Chief Justice of India K.G. Balakrishnan has expressed serious concern over cross-border terrorism and suggested that such attacks should be treated as offences recognised under the International Criminal Law as ‘Crime Against Humanity’ and tried before a supra-national tribunal such as the International Criminal Court (ICC).

The CJI said: “however, the obvious practical problem with this suggestion is that prosecutions before this court need to be initiated by the United Nations Security Council (UNSC) and it may be reluctant to do so in instances of one-off terrorist attacks as opposed to continuing conflicts.”

He was speaking at an international meet on terrorism on Saturday, organised jointly by the All India Bar Association, International Council of Jurists, All India Senior Advocates Association and Indian Council of Jurists.

The CJI was of the view that legal response to terrorism must be founded on a rational understanding of the underlying causes for such extremist behaviour.


He said, “Knee-jerk responses such as the clamping down on civil liberties or a spate of arbitrary arrests and increased surveillance over citizens can prove to be counter-productive. In such an atmosphere, it is only through calm deliberation and mutual tolerance that legal systems of different nations can work together to tackle this problem.”

Terror attacks should be treated as a unique form of ‘armed conflict,’ wherein obligations could be placed on all nations to collaborate in the investigation and prosecution of persons responsible for such attacks, irrespective of the location of the attacks or the of the perpetrators.

Media coverage

“We must also take note of the fact that symbolic impact of terrorist attacks on the minds of ordinary citizens has also been considerably amplified by pervasive media coverage. The proliferation of 24-hour TV news channels and the digital medium has ensured that quite often some disturbing images and statements reach a wide audience within a short span of time,” he said.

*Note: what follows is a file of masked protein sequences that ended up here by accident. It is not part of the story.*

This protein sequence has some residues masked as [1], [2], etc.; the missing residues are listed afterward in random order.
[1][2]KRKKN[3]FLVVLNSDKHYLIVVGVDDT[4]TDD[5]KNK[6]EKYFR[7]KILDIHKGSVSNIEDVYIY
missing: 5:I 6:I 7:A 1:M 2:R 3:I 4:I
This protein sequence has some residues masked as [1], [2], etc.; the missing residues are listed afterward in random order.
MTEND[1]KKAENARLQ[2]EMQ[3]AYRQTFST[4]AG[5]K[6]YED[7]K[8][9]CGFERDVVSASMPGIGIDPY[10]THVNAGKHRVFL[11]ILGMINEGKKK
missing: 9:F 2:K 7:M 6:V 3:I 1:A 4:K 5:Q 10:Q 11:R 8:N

Mr. Justice Balakrishnan pointed out that one of the ill-effects of unrestrained coverage was that it could provoke a disproportionate level of anger amongst the masses.

He said:

“While it is fair for the media to criticise the inadequacies in the security and law-enforcement apparatus, there is also a possibility that the resentment fuelled by media coverage can turn into an irrational desire for retribution.

“For instance, if terrorist strikes are attributed to individuals belonging to a certain ethnic or religious community, then the same may result in unreasonable discrimination and retaliation against ordinary members of that community.

“Such a trend was clearly visible in the United States in the aftermath of the 9-11 attacks and has been the cause of communal violence in many instances in our own country.”

Madras High Court Judge E. Dharma Rao presented a paper on “Right to Information in a Vibrant Democracy.” Director, International Council of Jurists, S. Prabhakaran, spoke on the same subject. He also gave an insight into nternational law to eradicate human trafficking.

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